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Michael, bereft of his son Luke, died of a ,broken* heart.

Broken is adjective or participle adjective. I think it is participle adjective, because it is formed from the verb break. But the book I am reading says it is not.

The same is the case with

Lessons learned easily are soon fogotten.

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You could call "broken" a "participle adjective". Certainly "broken" is derived from the verb "to break".

Note that a participle adjective is simply a category or sub-class of adjectives, they function in exactly the same way as all other adjectives, to modify nouns. I do not think that the distinction is very important. English very freely derives nouns from verbs, verbs from nouns, and adjectives from both.

Your dictionary says:

The participial adjectives are a major subclass of adjectives. They can be distinguished by their endings, usually either -ed or -ing. Some exceptions to the rules include misunderstood and unknown, which also function like these special adjectives. They are called participial adjectives because they have the same endings as verb participles.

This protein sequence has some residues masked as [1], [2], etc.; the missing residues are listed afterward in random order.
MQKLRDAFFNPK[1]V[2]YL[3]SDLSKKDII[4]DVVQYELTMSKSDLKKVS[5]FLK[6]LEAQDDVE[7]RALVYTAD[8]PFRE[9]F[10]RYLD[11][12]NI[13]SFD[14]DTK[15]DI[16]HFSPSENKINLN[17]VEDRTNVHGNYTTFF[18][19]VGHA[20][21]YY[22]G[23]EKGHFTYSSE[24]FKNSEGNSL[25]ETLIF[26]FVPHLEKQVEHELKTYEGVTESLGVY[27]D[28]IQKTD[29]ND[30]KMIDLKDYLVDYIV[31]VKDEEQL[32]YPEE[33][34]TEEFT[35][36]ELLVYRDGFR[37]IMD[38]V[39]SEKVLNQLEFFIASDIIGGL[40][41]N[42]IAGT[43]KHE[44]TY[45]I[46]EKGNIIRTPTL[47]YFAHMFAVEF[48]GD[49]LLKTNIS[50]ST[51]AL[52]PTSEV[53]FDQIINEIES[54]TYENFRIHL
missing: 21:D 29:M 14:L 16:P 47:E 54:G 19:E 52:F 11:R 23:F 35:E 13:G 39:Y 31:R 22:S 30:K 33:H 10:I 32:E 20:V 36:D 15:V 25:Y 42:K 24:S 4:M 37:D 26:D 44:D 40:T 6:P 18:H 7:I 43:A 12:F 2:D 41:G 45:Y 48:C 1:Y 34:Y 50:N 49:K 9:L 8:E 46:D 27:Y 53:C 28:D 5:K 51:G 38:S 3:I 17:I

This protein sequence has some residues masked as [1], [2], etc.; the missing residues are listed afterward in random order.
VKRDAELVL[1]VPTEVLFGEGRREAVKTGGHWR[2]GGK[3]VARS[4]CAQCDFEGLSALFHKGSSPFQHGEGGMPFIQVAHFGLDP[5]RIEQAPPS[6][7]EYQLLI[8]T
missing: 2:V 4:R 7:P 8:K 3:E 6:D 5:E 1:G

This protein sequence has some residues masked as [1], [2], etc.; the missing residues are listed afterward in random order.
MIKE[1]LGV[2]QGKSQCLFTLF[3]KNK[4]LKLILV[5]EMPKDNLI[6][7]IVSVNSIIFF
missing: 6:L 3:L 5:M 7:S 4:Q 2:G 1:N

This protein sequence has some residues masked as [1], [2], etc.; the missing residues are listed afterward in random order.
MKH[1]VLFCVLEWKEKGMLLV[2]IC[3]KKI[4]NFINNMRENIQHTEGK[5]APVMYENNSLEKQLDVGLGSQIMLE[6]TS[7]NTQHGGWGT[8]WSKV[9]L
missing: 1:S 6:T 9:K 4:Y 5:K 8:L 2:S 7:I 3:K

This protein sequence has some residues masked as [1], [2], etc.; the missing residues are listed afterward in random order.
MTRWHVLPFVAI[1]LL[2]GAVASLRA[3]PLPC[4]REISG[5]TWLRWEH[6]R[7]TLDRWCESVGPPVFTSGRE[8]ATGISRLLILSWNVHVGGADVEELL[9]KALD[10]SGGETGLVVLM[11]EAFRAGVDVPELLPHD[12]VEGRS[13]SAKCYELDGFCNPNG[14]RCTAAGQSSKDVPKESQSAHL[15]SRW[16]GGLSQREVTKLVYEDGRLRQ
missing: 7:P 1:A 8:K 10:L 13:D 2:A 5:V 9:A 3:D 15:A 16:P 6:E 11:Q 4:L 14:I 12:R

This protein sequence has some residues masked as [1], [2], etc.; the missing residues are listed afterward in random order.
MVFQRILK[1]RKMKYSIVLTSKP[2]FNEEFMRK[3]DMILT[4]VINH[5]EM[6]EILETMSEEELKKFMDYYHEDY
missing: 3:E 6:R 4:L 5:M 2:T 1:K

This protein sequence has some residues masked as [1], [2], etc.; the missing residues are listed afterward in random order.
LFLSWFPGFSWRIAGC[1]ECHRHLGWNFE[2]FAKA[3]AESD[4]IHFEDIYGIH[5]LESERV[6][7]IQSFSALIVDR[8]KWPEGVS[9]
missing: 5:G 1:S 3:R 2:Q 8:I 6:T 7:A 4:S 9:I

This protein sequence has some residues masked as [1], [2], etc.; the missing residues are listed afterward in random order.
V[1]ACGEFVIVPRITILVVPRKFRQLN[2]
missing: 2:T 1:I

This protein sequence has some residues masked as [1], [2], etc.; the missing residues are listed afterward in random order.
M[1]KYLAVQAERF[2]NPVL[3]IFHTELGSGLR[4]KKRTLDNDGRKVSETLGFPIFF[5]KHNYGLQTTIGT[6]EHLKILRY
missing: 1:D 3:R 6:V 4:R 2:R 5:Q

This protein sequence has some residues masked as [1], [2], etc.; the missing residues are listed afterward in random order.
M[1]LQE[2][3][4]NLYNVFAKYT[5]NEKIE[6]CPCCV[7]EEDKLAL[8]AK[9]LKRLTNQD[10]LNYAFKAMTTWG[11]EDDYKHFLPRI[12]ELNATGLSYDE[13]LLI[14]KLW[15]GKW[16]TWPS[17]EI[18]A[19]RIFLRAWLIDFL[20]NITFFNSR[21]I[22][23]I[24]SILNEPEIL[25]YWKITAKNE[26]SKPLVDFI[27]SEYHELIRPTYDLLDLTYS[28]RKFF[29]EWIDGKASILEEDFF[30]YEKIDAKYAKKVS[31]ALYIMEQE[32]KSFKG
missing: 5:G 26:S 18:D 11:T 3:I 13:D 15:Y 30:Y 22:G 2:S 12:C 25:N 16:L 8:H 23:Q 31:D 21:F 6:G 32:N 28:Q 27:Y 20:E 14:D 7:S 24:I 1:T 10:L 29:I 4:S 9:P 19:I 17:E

These adjectives are really meant to function like any other adjective: basically, they help to describe a noun. They might come from a verb form, or they might merely imitate the structure, but they always function as a descriptive adjective

An article on ThoutCo says:

Comparative and superlative forms of participial adjectives are formed with more and most and with less and least--not with the endings -er and -est.

This last difference (in how to form the comparative and superlative) seems the only reason to even use the term, "participial adjective" or "verbal adjective"; otherwise an adjective is an adjective, whatever its form or source.

I would also note that "broken heart" is a set phrase, perhaps even an idiom. It is a metaphor, referring to the heart as the supposed seat of emotion, and a person with a broken heart is one devastated by grief or sadness, particularly for a lost love, but also from any other sad event. The term frequently occurs in popular song and verse, and has been in use for a very long time.

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